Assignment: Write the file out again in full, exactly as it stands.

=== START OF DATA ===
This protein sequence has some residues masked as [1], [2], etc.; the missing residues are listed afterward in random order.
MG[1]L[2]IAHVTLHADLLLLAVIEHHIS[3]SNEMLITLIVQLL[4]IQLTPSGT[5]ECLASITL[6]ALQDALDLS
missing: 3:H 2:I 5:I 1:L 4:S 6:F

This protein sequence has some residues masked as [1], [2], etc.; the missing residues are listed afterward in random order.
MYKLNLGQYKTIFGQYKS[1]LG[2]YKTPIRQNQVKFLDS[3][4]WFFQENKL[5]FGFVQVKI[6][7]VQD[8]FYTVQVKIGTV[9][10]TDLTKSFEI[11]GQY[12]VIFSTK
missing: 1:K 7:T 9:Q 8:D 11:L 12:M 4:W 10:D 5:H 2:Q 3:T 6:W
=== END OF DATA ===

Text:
This protein sequence has some residues masked as [1], [2], etc.; the missing residues are listed afterward in random order.
MG[1]L[2]IAHVTLHADLLLLAVIEHHIS[3]SNEMLITLIVQLL[4]IQLTPSGT[5]ECLASITL[6]ALQDALDLS
missing: 3:H 2:I 5:I 1:L 4:S 6:F

This protein sequence has some residues masked as [1], [2], etc.; the missing residues are listed afterward in random order.
MYKLNLGQYKTIFGQYKS[1]LG[2]YKTPIRQNQVKFLDS[3][4]WFFQENKL[5]FGFVQVKI[6][7]VQD[8]FYTVQVKIGTV[9][10]TDLTKSFEI[11]GQY[12]VIFSTK
missing: 1:K 7:T 9:Q 8:D 11:L 12:M 4:W 10:D 5:H 2:Q 3:T 6:W